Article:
Being party activists, these people may also be highly opinionated, prone to factionalism and have been known to include some fairly difficult and eccentric individuals (as well as some lovely ones, of course). Local feuds can stem from everything from tensions over the politics of the Middle East to a particular councillor still holding a grudge about losing out on chairing the planning committee 15 years ago. An organiser must arrive within such a group, possibly in a place they’ve never even visited before, and quickly understand these dynamics while rising cheerfully above them, in order to pull everyone together in one common aim – winning the next election.

Organisers quickly become embedded in a local party, often getting to know local activists incredibly well – campaigning alongside them, socialising together, meeting their friends and family – as well as getting to know the wider community during the course of the campaign.

They will accompany the candidate during campaign visits and might find themselves briefing them to address a Jain temple, volunteering with them at a litter-pick and meeting dozens of community groups and must stay abreast of Labour’s national messaging in order to deliver it through campaigns on local issues.

It’s an insight into the breadth of a community not many people are able to get and an incredible education into politics on the ground and into the real priorities of the voters Labour is trying to win over. The skills, experience and knowledge developed stay with organisers for a lifetime and are transferable to many different roles inside and outside politics afterwards.

The candidate

In terms of the candidate, you will be working with someone whose perhaps lifelong dream of becoming a Member of Parliament now rests in part on your shoulders, creating a fairly intense workplace dynamic. Running for parliament is a very psychologically intense experience, and organisers must be their avatar when they are unavailable, their constant champion, perhaps even their confidant or counsellor.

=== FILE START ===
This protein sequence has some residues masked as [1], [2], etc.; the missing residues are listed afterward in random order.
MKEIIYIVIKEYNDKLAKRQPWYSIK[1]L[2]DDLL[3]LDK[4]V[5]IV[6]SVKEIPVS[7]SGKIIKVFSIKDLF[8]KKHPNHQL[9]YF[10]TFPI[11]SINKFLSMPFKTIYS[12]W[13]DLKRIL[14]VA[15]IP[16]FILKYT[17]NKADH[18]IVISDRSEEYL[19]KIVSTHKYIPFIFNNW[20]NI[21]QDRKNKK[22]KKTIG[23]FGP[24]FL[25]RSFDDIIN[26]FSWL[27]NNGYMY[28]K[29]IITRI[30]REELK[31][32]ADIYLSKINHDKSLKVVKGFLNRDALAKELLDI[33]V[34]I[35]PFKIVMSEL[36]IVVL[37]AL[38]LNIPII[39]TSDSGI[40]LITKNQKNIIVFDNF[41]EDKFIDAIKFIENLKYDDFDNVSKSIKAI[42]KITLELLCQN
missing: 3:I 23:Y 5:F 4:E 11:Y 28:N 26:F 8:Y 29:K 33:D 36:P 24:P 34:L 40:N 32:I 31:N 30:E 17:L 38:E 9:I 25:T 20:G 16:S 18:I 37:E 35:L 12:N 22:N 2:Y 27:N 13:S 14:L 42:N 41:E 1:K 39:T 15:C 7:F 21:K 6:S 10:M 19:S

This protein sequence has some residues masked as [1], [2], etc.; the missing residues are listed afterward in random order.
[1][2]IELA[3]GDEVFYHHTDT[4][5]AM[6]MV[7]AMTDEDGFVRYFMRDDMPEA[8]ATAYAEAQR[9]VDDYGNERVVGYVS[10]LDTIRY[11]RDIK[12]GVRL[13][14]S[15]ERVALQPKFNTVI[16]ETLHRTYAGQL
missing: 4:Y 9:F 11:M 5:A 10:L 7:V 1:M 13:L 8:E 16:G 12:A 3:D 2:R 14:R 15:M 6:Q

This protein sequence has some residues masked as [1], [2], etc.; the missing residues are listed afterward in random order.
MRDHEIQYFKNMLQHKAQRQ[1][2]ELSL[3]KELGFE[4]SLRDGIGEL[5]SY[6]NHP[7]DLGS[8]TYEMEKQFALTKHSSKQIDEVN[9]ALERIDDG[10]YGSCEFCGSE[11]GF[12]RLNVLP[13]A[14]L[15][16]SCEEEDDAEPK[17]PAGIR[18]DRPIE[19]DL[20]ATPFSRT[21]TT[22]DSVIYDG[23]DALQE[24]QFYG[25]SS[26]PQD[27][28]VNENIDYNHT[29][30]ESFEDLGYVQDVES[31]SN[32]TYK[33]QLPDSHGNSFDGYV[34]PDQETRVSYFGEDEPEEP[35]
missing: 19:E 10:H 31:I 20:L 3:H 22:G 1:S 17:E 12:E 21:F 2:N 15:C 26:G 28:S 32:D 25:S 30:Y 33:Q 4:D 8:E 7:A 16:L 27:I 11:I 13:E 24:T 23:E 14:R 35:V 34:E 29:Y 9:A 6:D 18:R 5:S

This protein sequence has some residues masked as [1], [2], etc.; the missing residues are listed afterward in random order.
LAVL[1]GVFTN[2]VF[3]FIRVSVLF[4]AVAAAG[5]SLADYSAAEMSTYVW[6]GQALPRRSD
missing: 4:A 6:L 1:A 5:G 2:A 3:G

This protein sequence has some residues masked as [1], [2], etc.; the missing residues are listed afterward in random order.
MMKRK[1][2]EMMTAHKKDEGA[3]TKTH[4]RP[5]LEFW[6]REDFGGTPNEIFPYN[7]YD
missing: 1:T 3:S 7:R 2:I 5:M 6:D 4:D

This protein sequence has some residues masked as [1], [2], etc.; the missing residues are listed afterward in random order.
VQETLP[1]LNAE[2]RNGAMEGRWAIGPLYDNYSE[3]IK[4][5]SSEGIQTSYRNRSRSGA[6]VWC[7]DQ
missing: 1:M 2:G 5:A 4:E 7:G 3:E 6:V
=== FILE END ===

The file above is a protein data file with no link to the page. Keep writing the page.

Anyone who has reached the stage of being a serious contender for parliament tends to have some combination of great ambition, extreme levels of drive, a sense of a personal mission, strong political views and an ego of at least a healthy size. They may be impressive, dedicated and decent would-be politicians, but they are unlikely to be the kind of people one would ever describe as being, for example, ‘quite chilled out’.

Becoming an MP will really, really matter to them; it may be the most important thing in their lives. If they fail, they will fail publicly, feeling they have let down not just themselves, but the party, the country and all the activists who have campaigned for them. It’s a crushing prospect, and an organiser’s job is to make sure this doesn’t happen. The prize on offer is huge, and the pressure on everyone is immense. 

When I was running to be a councillor, I woke every day to messages from our organiser that started with ‘Good morning! It is now 45 days to polling day!’ followed by exhortations to attend multiple canvassing sessions at which he was ever-present. He would appear unannounced outside my house with leaflets, he tried to popularise the concept of ‘canvassing FOMO’, and he did all this with relentless energy, enthusiasm and cheer. But when I won by only 50 votes, I understood he had been, if anything, restrained in his quest to get candidates to devote every waking hour of our lives to campaigning. His demands were both unreasonable and completely necessary – that was what it took to win.

And because all politicians, myself included, can prefer to believe we won our campaigns due to our own great vision and personal charm, we can sometimes forget how much of winning comes down to good organising. So I’d like to end on a note of gratitude. All of us who were either elected as Labour candidates – or whose lives will benefit from a Labour government – are here in part because of you. You are some of the hardest-working people in politics, and you help make everything else Labour does possible. So to all organisers, past and present, thank you.

More from LabourList


We provide our content free, but providing daily Labour news, comment and analysis costs money. Small monthly donations from readers like you keep us going. To those already donating: thank you.

If you can afford it, can you join our supporters giving £10 a month?

And if you’re not already reading the best daily round-up of Labour news, analysis and comment…